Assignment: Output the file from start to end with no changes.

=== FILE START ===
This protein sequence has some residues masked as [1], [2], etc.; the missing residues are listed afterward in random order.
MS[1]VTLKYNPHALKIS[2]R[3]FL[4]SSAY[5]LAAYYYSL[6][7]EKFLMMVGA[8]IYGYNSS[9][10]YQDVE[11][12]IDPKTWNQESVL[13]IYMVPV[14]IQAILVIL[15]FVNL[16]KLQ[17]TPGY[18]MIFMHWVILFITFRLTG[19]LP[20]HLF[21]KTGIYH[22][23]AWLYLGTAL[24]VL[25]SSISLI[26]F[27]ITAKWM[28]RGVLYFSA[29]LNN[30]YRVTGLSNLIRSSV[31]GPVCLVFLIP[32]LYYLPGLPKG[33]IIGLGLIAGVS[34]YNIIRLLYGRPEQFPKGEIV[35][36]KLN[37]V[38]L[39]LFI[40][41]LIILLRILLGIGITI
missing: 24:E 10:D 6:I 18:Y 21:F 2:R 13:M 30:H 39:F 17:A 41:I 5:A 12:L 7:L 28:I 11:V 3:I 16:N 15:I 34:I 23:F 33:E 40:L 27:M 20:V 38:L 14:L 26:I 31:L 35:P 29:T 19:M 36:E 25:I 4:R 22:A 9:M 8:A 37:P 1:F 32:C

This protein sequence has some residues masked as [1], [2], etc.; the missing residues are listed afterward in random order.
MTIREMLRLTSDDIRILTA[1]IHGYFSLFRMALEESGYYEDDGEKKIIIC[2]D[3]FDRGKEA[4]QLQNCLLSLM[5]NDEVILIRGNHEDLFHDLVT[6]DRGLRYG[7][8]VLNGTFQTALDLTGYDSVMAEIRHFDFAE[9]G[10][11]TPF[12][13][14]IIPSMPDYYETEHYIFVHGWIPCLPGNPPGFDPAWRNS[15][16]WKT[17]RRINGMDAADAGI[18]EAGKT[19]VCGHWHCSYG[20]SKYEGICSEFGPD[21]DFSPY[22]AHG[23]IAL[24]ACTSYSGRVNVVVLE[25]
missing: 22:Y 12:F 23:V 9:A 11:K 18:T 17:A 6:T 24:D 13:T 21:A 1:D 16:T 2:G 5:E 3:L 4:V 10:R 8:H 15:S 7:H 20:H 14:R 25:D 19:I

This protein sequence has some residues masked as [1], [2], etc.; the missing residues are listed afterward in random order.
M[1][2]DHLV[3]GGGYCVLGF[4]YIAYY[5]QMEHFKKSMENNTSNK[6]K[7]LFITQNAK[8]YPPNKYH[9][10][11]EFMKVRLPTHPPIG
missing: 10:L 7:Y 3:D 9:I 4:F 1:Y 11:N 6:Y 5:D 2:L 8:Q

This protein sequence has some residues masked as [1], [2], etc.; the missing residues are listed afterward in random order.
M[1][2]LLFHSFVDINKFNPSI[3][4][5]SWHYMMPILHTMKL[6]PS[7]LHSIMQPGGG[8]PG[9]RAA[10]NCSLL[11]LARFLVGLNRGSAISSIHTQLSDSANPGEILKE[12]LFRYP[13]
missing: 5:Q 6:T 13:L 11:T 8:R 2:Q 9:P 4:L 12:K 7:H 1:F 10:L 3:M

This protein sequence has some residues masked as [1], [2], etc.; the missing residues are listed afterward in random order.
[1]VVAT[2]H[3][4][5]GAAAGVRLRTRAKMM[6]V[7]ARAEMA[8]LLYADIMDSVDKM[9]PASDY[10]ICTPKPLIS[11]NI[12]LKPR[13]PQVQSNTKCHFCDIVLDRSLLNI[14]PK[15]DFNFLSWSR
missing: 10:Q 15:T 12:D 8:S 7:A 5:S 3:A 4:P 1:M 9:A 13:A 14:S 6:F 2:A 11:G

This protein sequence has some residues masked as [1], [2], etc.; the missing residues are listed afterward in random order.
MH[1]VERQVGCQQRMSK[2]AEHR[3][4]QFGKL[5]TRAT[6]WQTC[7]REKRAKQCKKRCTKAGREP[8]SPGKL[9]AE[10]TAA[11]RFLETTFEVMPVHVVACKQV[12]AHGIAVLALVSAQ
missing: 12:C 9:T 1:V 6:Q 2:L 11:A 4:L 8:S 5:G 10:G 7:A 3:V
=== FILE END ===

This protein sequence has some residues masked as [1], [2], etc.; the missing residues are listed afterward in random order.
MS[1]VTLKYNPHALKIS[2]R[3]FL[4]SSAY[5]LAAYYYSL[6][7]EKFLMMVGA[8]IYGYNSS[9][10]YQDVE[11][12]IDPKTWNQESVL[13]IYMVPV[14]IQAILVIL[15]FVNL[16]KLQ[17]TPGY[18]MIFMHWVILFITFRLTG[19]LP[20]HLF[21]KTGIYH[22][23]AWLYLGTAL[24]VL[25]SSISLI[26]F[27]ITAKWM[28]RGVLYFSA[29]LNN[30]YRVTGLSNLIRSSV[31]GPVCLVFLIP[32]LYYLPGLPKG[33]IIGLGLIAGVS[34]YNIIRLLYGRPEQFPKGEIV[35][36]KLN[37]V[38]L[39]LFI[40][41]LIILLRILLGIGITI
missing: 24:E 10:D 6:I 18:Y 21:F 2:R 13:M 30:H 39:F 17:A 41:I 5:A 12:L 7:L 28:I 11:V 3:I 16:N 15:I 34:I 23:F 33:E 40:L 27:M 20:V 38:L 14:L 26:I 31:L 35:P 29:T 19:M 36:E 25:I 4:R 22:A 9:M 8:A 37:P 1:F 32:C

This protein sequence has some residues masked as [1], [2], etc.; the missing residues are listed afterward in random order.
MTIREMLRLTSDDIRILTA[1]IHGYFSLFRMALEESGYYEDDGEKKIIIC[2]D[3]FDRGKEA[4]QLQNCLLSLM[5]NDEVILIRGNHEDLFHDLVT[6]DRGLRYG[7][8]VLNGTFQTALDLTGYDSVMAEIRHFDFAE[9]G[10][11]TPF[12][13][14]IIPSMPDYYETEHYIFVHGWIPCLPGNPPGFDPAWRNS[15][16]WKT[17]RRINGMDAADAGI[18]EAGKT[19]VCGHWHCSYG[20]SKYEGICSEFGPD[21]DFSPY[22]AHG[23]IAL[24]ACTSYSGRVNVVVLE[25]
missing: 22:Y 12:F 23:V 9:A 11:K 18:T 17:A 6:T 24:D 13:T 21:A 1:D 16:T 2:G 5:E 3:L 4:V 10:R 8:H 15:S 7:H 20:H 14:R 25:D 19:I

This protein sequence has some residues masked as [1], [2], etc.; the missing residues are listed afterward in random order.
M[1][2]DHLV[3]GGGYCVLGF[4]YIAYY[5]QMEHFKKSMENNTSNK[6]K[7]LFITQNAK[8]YPPNKYH[9][10][11]EFMKVRLPTHPPIG
missing: 10:L 7:Y 3:D 9:I 4:F 1:Y 11:N 6:Y 5:D 2:L 8:Q

This protein sequence has some residues masked as [1], [2], etc.; the missing residues are listed afterward in random order.
M[1][2]LLFHSFVDINKFNPSI[3][4][5]SWHYMMPILHTMKL[6]PS[7]LHSIMQPGGG[8]PG[9]RAA[10]NCSLL[11]LARFLVGLNRGSAISSIHTQLSDSANPGEILKE[12]LFRYP[13]
missing: 5:Q 6:T 13:L 11:T 8:R 2:Q 9:P 4:L 12:K 7:H 1:F 10:L 3:M

This protein sequence has some residues masked as [1], [2], etc.; the missing residues are listed afterward in random order.
[1]VVAT[2]H[3][4][5]GAAAGVRLRTRAKMM[6]V[7]ARAEMA[8]LLYADIMDSVDKM[9]PASDY[10]ICTPKPLIS[11]NI[12]LKPR[13]PQVQSNTKCHFCDIVLDRSLLNI[14]PK[15]DFNFLSWSR
missing: 10:Q 15:T 12:D 8:S 7:A 5:S 3:A 4:P 1:M 9:A 13:A 14:S 6:F 2:A 11:G

This protein sequence has some residues masked as [1], [2], etc.; the missing residues are listed afterward in random order.
MH[1]VERQVGCQQRMSK[2]AEHR[3][4]QFGKL[5]TRAT[6]WQTC[7]REKRAKQCKKRCTKAGREP[8]SPGKL[9]AE[10]TAA[11]RFLETTFEVMPVHVVACKQV[12]AHGIAVLALVSAQ
missing: 12:C 9:T 1:V 6:Q 2:L 11:A 4:L 8:S 5:G 10:G 7:A 3:V